9 August 2016

DASCH Data Release 5 Now Available; Update on Flood Recovery

Jonathan Grindlay Center for Astrophysics | Harvard & Smithsonian

The Digital Access to a Sky Century @ Harvard (DASCH) team is pleased to announce that data release 5 (DR5) is now available, covering the galactic latitude range b = 30° to 15°. Nearly 140,000 plates have now been scanned, representing about a third of the direct-imaging Harvard plates, from which nearly 9 billion magnitude measurements have been derived and posted in the object-oriented DASCH database. With scanning now set to resume after a lengthy interruption (see below), the remaining DR6 to DR12 (in 15° steps in b down to the south galactic pole) should be complete by late 2018.

As reported in Sky & Telescope (July 2016, p. 14), on 18 January 2016 (Martin Luther King Jr. Day), an 8-inch-diameter Cambridge city water pipe burst underneath the Harvard-Smithsonian Center for Astrophysics (CfA). Before the 60 psi flow could be shut off, it had flooded the lowest floor of the Plate Stacks in CfA Building D to a depth of ~1 meter, submerging (at least partly) some 62,000 glass plates and major parts of the plate scanner as well as computers and disks.

Fortunately no data were lost. The plates were rapidly removed into ~2,000 plastic boxes by a bucket-brigade contingent of CfA (and other) volunteers over ~48 hours and frozen in the (fortunately) sub-zero °C Cambridge air and then transported to a large freezer facility (to prevent mold from starting) at the Polygon Group facility in North Andover, Massachusetts. We worked with Harvard Weissman Preservation Center staff to develop a method to optimally thaw the plates (one box at a time) and clean the muddy Cambridge water off the emulsion (fine brushing in three successive baths, which restores the plates completely).

After months of dealing with Harvard insurance, we are pleased to announce that plate cleaning and restoration work is about to begin (under supervision of Weissman Center staff) and should result in all plates being returned for scanning over the next two years. The new and somewhat faster custom high-speed plate scanner has just been received from Aerotech, Inc. (see the photos below), and will be integrated with our high-speed CCD and data systems over the next several weeks.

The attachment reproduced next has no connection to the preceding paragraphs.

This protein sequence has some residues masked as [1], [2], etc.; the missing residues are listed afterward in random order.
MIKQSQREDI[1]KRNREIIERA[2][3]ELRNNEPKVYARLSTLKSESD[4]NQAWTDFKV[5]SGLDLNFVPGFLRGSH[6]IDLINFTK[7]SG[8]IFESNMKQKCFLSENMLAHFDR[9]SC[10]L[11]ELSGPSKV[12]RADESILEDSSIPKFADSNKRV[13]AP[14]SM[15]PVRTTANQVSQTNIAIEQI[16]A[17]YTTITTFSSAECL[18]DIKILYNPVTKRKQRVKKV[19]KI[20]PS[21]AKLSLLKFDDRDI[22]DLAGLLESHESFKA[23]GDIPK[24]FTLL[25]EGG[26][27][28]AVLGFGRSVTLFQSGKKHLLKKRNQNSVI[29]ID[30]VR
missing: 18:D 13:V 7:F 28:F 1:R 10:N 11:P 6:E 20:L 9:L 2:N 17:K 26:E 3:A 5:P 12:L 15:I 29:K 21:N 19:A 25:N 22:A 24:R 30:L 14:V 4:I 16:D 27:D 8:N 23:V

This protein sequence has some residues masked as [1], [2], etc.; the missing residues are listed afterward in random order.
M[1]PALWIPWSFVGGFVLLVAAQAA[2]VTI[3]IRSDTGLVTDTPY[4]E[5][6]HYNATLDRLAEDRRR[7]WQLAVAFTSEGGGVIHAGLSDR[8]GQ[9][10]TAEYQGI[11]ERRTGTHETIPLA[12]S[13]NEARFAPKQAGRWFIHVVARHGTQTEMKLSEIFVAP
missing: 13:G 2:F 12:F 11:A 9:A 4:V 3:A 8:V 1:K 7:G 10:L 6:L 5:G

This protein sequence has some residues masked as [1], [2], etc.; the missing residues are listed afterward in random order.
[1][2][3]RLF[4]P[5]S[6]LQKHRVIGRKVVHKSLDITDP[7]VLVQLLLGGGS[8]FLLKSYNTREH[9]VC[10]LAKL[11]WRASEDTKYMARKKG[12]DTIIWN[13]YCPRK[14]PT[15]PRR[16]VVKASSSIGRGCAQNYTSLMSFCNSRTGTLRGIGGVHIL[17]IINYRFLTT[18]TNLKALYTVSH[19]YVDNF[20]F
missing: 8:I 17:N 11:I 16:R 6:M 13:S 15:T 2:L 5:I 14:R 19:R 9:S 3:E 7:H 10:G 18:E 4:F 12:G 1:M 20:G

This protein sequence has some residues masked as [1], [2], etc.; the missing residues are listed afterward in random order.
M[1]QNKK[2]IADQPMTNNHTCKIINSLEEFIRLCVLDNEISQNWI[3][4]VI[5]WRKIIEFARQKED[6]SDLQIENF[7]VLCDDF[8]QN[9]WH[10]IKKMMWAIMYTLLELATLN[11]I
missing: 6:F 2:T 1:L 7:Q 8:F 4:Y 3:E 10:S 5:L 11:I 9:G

How do you move a ~1 ton precision (~0.1 μm) X-Y scanner into a 1932 building's basement with no outside door? In pieces, with a fork lift, through a removed window!

First, move in the steel base for the scanner (on the floor at right in the first photo, next to Bob Simcoe, designer of the scanner plate-loading and imaging systems). Then bring in a moveable hoist (black frame at left) and the granite bed for the scanner, which is lowered onto a dolly. The assembled scanner must fit between four white vertical tubes that pad the steel framework grid to support two floors of plates above.

Photos courtesy Josh Grindlay (Harvard-Smithsonian Center for Astrophysics)

Second,center the steel base between the four columns and use the hoist to lift the scanner bed from the dolly and lower it toward the granite bed. Then bolt four massive corner braces onto the bed before lowering the assembly onto four high-pressure air pistons on the corners of the steel base frame, which provide precision leveling during scanner operation.

Finally, use the hoist to mount vertical granite blocks to support a massive cross-piece granite block. This provides a vibration-free mount for the fixed CCD camera (4K x 4K, with 11-μm pixels) and telecentric lens mounted above. Images of 45 x 45 mm plate tiles are recorded every ~0.6 second as the scanner positions the two-plate fixture to within ~0.1 pixel. A 10 x 6 tiled image of each plate, half-stepped in X, is obtained in ~40 seconds and later mosaicked into a single FITS image (23.1K x 18.5K; ~1 Gb), with full WCS J2000 (corrected for proper motion) and B-band photometry for all stellar objects detected.

See the project's website for a photo of the original DASCH scanner and how both the the CCD camera and telecentric lens are mounted, along with the two-plate loading fixture (for 8 x 10 inch plates). The camera, lens, and fixture were not damaged in the flood and will soon be re-mounted on the new scanner.

DASCH is currently supported in part by NSF grant AST-1313370, which should be acknowledged in all papers making use of DASCH data.